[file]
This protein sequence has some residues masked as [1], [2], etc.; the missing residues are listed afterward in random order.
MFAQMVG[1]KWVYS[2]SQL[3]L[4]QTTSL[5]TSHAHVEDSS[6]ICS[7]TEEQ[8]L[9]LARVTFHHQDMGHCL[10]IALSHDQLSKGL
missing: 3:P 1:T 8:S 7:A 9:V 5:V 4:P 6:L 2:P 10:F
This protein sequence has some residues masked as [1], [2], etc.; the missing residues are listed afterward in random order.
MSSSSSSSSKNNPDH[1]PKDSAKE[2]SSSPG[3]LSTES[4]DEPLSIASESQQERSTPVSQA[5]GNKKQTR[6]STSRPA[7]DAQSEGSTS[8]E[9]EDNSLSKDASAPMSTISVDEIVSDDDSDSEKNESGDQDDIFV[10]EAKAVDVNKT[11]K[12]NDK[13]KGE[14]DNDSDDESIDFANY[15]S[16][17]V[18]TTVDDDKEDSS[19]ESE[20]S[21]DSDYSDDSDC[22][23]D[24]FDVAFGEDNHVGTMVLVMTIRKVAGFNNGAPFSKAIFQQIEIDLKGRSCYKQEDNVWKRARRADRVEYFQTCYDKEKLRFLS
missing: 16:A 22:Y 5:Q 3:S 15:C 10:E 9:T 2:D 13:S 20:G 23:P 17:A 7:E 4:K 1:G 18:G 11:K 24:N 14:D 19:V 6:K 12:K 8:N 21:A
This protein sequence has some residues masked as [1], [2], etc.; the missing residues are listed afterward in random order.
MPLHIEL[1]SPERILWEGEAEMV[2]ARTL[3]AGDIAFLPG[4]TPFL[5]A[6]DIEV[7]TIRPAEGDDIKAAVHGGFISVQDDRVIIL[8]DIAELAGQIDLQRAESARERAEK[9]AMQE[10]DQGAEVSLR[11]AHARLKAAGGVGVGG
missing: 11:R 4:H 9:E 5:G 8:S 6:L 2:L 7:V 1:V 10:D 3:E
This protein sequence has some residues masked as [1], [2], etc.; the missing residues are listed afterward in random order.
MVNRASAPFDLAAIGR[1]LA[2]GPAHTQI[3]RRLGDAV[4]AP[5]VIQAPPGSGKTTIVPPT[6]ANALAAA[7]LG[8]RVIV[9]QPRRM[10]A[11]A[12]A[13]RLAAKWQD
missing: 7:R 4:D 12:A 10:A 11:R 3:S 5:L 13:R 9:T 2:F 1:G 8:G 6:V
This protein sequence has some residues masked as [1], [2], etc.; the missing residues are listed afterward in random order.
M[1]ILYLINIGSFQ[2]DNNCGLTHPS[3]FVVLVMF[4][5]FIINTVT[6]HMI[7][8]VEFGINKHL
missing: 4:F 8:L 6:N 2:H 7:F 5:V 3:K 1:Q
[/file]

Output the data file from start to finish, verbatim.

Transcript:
This protein sequence has some residues masked as [1], [2], etc.; the missing residues are listed afterward in random order.
MFAQMVG[1]KWVYS[2]SQL[3]L[4]QTTSL[5]TSHAHVEDSS[6]ICS[7]TEEQ[8]L[9]LARVTFHHQDMGHCL[10]IALSHDQLSKGL
missing: 3:P 1:T 8:S 7:A 9:V 5:V 4:P 6:L 2:P 10:F
This protein sequence has some residues masked as [1], [2], etc.; the missing residues are listed afterward in random order.
MSSSSSSSSKNNPDH[1]PKDSAKE[2]SSSPG[3]LSTES[4]DEPLSIASESQQERSTPVSQA[5]GNKKQTR[6]STSRPA[7]DAQSEGSTS[8]E[9]EDNSLSKDASAPMSTISVDEIVSDDDSDSEKNESGDQDDIFV[10]EAKAVDVNKT[11]K[12]NDK[13]KGE[14]DNDSDDESIDFANY[15]S[16][17]V[18]TTVDDDKEDSS[19]ESE[20]S[21]DSDYSDDSDC[22][23]D[24]FDVAFGEDNHVGTMVLVMTIRKVAGFNNGAPFSKAIFQQIEIDLKGRSCYKQEDNVWKRARRADRVEYFQTCYDKEKLRFLS
missing: 16:A 22:Y 5:Q 3:S 15:C 10:E 9:T 2:D 13:S 20:G 23:P 17:A 7:E 4:K 1:G 18:G 11:K 24:N 14:D 19:V 6:K 12:K 8:N 21:A
This protein sequence has some residues masked as [1], [2], etc.; the missing residues are listed afterward in random order.
MPLHIEL[1]SPERILWEGEAEMV[2]ARTL[3]AGDIAFLPG[4]TPFL[5]A[6]DIEV[7]TIRPAEGDDIKAAVHGGFISVQDDRVIIL[8]DIAELAGQIDLQRAESARERAEK[9]AMQE[10]DQGAEVSLR[11]AHARLKAAGGVGVGG
missing: 11:R 4:H 9:E 5:G 8:S 6:L 2:L 7:V 1:V 10:D 3:E
This protein sequence has some residues masked as [1], [2], etc.; the missing residues are listed afterward in random order.
MVNRASAPFDLAAIGR[1]LA[2]GPAHTQI[3]RRLGDAV[4]AP[5]VIQAPPGSGKTTIVPPT[6]ANALAAA[7]LG[8]RVIV[9]QPRRM[10]A[11]A[12]A[13]RLAAKWQD
missing: 7:R 4:D 12:A 10:A 11:R 3:S 5:L 13:R 9:T 2:F 1:G 8:G 6:V
This protein sequence has some residues masked as [1], [2], etc.; the missing residues are listed afterward in random order.
M[1]ILYLINIGSFQ[2]DNNCGLTHPS[3]FVVLVMF[4][5]FIINTVT[6]HMI[7][8]VEFGINKHL
missing: 4:F 8:L 6:N 2:H 7:F 5:V 3:K 1:Q